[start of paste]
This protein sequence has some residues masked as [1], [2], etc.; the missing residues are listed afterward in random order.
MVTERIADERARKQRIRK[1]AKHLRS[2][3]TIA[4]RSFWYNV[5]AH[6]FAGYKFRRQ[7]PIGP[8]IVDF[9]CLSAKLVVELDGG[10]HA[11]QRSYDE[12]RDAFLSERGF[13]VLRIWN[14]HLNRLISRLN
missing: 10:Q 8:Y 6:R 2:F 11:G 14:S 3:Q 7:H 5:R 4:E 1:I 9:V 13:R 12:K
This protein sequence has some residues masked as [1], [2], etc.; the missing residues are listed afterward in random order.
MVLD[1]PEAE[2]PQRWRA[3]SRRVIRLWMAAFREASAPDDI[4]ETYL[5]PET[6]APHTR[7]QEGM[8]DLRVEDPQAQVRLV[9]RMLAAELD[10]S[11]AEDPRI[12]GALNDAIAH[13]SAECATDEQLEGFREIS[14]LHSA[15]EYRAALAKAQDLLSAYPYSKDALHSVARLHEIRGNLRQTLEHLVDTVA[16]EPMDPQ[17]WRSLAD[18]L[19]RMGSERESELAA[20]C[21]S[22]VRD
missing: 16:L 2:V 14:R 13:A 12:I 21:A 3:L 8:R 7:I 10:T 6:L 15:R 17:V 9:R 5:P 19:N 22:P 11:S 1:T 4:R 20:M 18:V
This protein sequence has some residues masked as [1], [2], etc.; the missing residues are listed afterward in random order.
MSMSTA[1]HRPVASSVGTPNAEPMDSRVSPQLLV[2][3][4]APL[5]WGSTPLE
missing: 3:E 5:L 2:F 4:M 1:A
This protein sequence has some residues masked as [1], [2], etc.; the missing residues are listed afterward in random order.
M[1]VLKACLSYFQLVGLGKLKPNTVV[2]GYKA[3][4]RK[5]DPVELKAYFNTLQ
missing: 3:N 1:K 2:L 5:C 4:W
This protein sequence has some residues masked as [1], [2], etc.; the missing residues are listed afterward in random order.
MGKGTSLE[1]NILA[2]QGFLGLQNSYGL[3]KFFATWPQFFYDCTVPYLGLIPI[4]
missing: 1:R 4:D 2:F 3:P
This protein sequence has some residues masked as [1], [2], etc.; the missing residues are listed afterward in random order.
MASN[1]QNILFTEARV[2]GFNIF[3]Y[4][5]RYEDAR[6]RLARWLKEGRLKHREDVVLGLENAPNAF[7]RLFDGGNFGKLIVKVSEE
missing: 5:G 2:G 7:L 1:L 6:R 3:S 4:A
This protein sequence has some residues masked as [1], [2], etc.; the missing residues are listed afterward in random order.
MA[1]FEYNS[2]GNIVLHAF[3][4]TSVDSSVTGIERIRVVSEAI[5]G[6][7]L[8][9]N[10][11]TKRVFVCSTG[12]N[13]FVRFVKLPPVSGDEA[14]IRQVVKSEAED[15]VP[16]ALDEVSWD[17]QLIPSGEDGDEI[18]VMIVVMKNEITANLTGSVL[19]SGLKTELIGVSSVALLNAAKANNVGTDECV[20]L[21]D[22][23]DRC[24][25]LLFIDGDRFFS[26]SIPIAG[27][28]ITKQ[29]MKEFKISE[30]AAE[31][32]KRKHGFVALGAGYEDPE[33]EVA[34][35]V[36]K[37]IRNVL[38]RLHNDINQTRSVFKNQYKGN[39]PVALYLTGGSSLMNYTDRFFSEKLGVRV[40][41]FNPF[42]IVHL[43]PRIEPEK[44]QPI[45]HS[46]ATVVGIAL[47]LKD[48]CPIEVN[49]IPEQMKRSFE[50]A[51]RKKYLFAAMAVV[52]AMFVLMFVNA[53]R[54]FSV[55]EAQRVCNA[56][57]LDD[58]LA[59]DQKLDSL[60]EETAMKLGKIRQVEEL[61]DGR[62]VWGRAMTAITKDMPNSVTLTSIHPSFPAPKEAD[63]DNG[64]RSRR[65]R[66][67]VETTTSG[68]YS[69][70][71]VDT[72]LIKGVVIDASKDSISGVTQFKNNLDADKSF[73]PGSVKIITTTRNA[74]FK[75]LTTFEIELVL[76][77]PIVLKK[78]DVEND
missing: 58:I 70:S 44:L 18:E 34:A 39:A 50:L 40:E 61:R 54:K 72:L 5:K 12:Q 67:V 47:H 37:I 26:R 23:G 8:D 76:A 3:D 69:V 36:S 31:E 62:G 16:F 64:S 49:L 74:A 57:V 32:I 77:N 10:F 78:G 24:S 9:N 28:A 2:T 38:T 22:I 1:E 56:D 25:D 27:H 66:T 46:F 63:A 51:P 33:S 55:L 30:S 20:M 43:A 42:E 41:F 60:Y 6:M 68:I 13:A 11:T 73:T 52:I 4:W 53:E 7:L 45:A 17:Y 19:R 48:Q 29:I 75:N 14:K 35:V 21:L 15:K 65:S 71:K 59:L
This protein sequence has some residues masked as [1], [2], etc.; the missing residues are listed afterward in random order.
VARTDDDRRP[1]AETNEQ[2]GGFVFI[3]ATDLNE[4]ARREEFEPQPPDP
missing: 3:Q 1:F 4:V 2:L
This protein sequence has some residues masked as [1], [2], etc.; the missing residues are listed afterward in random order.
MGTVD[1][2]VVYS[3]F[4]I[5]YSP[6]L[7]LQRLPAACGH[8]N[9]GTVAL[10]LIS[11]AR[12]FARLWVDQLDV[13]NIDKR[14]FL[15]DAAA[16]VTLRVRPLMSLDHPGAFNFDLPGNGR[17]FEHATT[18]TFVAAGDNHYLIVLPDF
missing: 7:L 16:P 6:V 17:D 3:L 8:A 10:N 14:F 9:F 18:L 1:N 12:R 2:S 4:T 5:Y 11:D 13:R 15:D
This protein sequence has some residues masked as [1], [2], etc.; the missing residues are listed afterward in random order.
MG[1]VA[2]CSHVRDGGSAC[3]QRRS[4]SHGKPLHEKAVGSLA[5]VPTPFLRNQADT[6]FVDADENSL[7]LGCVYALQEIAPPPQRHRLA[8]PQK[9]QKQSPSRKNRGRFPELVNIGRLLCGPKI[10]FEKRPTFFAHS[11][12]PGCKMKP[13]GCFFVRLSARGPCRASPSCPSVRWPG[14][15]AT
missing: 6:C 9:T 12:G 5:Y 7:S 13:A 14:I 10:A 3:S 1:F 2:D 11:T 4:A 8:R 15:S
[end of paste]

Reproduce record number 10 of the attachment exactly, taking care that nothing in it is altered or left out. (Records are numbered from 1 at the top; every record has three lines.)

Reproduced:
This protein sequence has some residues masked as [1], [2], etc.; the missing residues are listed afterward in random order.
MG[1]VA[2]CSHVRDGGSAC[3]QRRS[4]SHGKPLHEKAVGSLA[5]VPTPFLRNQADT[6]FVDADENSL[7]LGCVYALQEIAPPPQRHRLA[8]PQK[9]QKQSPSRKNRGRFPELVNIGRLLCGPKI[10]FEKRPTFFAHS[11][12]PGCKMKP[13]GCFFVRLSARGPCRASPSCPSVRWPG[14][15]AT
missing: 6:C 9:T 12:G 5:Y 7:S 13:A 14:I 10:A 3:S 1:F 2:D 11:T 4:A 8:R 15:S